Australians have always had a love affair with gardens and outdoor spaces. A beautiful garden helps make a house a home. However, the move towards high density living, smaller dwellings and busy lifestyles that curb our enthusiasm for garden maintenance has seen a growing popularity for alternative garden designs such as vertical gardens. In fact, their popularity is, well, growing as fast as a weed.
Vertical gardens are considered environmentally friendly, visually appealing and colourful. They can even be edible if you mix in some fresh herbs and small vegetables! Deemed to be relatively low maintenance without grass to mow and leaves to rake it’s no wonder they are the latest ‘in thing’ for apartment living and small outdoor spaces.
While they make it look easy on reality shows such as The Block, in order for you and your vertical garden to develop a nourishing ‘give and take’ relationship, you need to be aware of some of the common issues with this type of garden system so you can choose one that’s going to give years of pleasure for very little TLC.
What is good about vertical gardens?
- They are environmentally friendly. Even a small collection of shrubs, plants, flowers and herbs are still going to go a long way to helping the environment.
- They add beauty to your small space. Executed well they can be stunning to look at and create that ‘wow’ factor. In fact, they can be almost like a nice piece of art.
- A vertical garden gives you a connection to the outdoors. Just because you live in a small space doesn’t mean it has to be devoid of nature.
- A wall of green creates a natural filter for removing dust, pollen and toxins from the air and produces oxygen.
What is not so good…
- Despite the fuss-free look of a vertical garden they can be high maintenance. Glossy leaves and lots of little pots DO need attention to keep them looking great.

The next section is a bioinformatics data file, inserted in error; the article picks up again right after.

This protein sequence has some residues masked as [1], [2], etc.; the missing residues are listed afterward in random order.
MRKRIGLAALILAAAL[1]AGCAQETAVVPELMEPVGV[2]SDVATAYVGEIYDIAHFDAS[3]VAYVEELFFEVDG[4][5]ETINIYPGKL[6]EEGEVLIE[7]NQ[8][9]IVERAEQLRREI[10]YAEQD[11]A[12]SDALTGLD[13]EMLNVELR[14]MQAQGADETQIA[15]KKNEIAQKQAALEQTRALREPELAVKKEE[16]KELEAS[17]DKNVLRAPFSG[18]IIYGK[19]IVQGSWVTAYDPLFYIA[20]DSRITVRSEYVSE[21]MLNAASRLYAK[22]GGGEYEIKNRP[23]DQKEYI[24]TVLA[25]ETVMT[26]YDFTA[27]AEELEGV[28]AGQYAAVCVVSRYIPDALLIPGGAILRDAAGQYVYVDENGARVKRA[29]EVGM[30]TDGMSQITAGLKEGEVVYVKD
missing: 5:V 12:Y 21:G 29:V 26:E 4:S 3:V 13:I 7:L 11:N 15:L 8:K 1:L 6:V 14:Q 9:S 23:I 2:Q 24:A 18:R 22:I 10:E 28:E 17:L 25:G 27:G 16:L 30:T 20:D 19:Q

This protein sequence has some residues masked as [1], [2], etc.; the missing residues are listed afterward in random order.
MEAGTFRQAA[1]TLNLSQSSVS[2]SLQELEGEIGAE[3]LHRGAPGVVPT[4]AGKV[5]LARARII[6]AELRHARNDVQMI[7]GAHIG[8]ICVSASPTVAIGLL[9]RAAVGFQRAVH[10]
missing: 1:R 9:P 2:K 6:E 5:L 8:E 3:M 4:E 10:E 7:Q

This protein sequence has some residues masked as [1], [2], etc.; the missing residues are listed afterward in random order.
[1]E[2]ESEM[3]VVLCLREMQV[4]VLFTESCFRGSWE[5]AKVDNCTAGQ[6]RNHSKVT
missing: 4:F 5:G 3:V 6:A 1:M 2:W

- While they may look like a cheap alternative to an ‘in ground’ garden they can be quite expensive if your plans get too grand.
- If you end up moving you just might have to leave your beautiful wall behind as they are generally difficult to relocate.
Some practical tips
Decide if you are going to do it yourself (DYI) or call in the experts. If you decide to DYI here are some make or break rules:
- Make sure it is set to scale for the space.
- Ensure the wall or fence it will be on will bear the weight of a full plant and soil load.
- Plan for drainage and remember it may stain the backdrop. In Asia they use an old chain or rope to lead the water directly to the ground – this can look great and does the job!
- Protect the structure supporting your garden. Timber rots and metal rusts so find out BEFORE proceeding what you need to do to protect it. While you may not be so fond of plastic it is fairly hardwearing and doesn’t require treatment.
- Synthetic flywire is a small investment to prevent your soil running away in the first shower. Use it to line pots and always use good quality potting mix.
- Choose ground-hugging plants with short stems. Get advice on what is best for your climate and garden position, eg sunlight, shade, frost etc.
Do they add value?
If you are an investor this is a good question. The most likely answer is that a vertical garden does not add value by itself. However, it can certainly add the ‘wow’ factor and help lift property appeal to potential buyers.
If it’s a courtyard space or on top of a building where you would not normally have an appealing garden then the impact of a flourishing vertical garden is even greater. They are also good for hiding problem areas such as cracks in a brick wall.
But remember, your garden has to be maintained otherwise it will quickly lose its aesthetic appeal. If maintenance is not for you, you can always call in the professionals to keep your garden healthy and well maintained. And hopefully enjoy your beautiful garden for years to come.
Disclaimer: This article is generic in nature. All finance and investment decisions should be considered wisely and based on your personal and financial circumstances.